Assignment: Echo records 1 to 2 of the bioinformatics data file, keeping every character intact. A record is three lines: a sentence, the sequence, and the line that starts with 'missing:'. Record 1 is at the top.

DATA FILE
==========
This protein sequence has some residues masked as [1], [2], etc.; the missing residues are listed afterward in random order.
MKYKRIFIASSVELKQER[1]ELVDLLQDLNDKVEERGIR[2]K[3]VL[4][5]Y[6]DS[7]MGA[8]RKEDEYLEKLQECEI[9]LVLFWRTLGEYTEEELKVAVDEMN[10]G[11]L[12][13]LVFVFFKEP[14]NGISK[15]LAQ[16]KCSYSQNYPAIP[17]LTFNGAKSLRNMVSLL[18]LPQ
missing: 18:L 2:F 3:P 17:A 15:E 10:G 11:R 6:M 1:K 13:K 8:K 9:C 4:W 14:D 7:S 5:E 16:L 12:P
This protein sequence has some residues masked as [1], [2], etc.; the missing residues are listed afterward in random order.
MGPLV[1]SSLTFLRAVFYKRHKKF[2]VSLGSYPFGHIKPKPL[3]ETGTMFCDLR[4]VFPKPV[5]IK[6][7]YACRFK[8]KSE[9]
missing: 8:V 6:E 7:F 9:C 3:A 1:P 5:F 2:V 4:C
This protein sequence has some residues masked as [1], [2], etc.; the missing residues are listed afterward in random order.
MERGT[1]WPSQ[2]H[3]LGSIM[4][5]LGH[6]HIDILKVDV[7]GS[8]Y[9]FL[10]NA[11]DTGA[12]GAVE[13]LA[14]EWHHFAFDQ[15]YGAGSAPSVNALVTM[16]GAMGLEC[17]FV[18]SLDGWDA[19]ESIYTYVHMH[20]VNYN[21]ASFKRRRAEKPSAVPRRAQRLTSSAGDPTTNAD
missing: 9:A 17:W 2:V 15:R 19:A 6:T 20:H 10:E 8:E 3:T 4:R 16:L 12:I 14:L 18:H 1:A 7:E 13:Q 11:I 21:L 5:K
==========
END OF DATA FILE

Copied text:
This protein sequence has some residues masked as [1], [2], etc.; the missing residues are listed afterward in random order.
MKYKRIFIASSVELKQER[1]ELVDLLQDLNDKVEERGIR[2]K[3]VL[4][5]Y[6]DS[7]MGA[8]RKEDEYLEKLQECEI[9]LVLFWRTLGEYTEEELKVAVDEMN[10]G[11]L[12][13]LVFVFFKEP[14]NGISK[15]LAQ[16]KCSYSQNYPAIP[17]LTFNGAKSLRNMVSLL[18]LPQ
missing: 18:L 2:F 3:P 17:A 15:E 10:G 11:R 6:M 1:K 13:K 8:K 9:C 4:W 14:D 7:S 5:E 16:L 12:P
This protein sequence has some residues masked as [1], [2], etc.; the missing residues are listed afterward in random order.
MGPLV[1]SSLTFLRAVFYKRHKKF[2]VSLGSYPFGHIKPKPL[3]ETGTMFCDLR[4]VFPKPV[5]IK[6][7]YACRFK[8]KSE[9]
missing: 8:V 6:E 7:F 9:C 3:A 1:P 5:F 2:V 4:C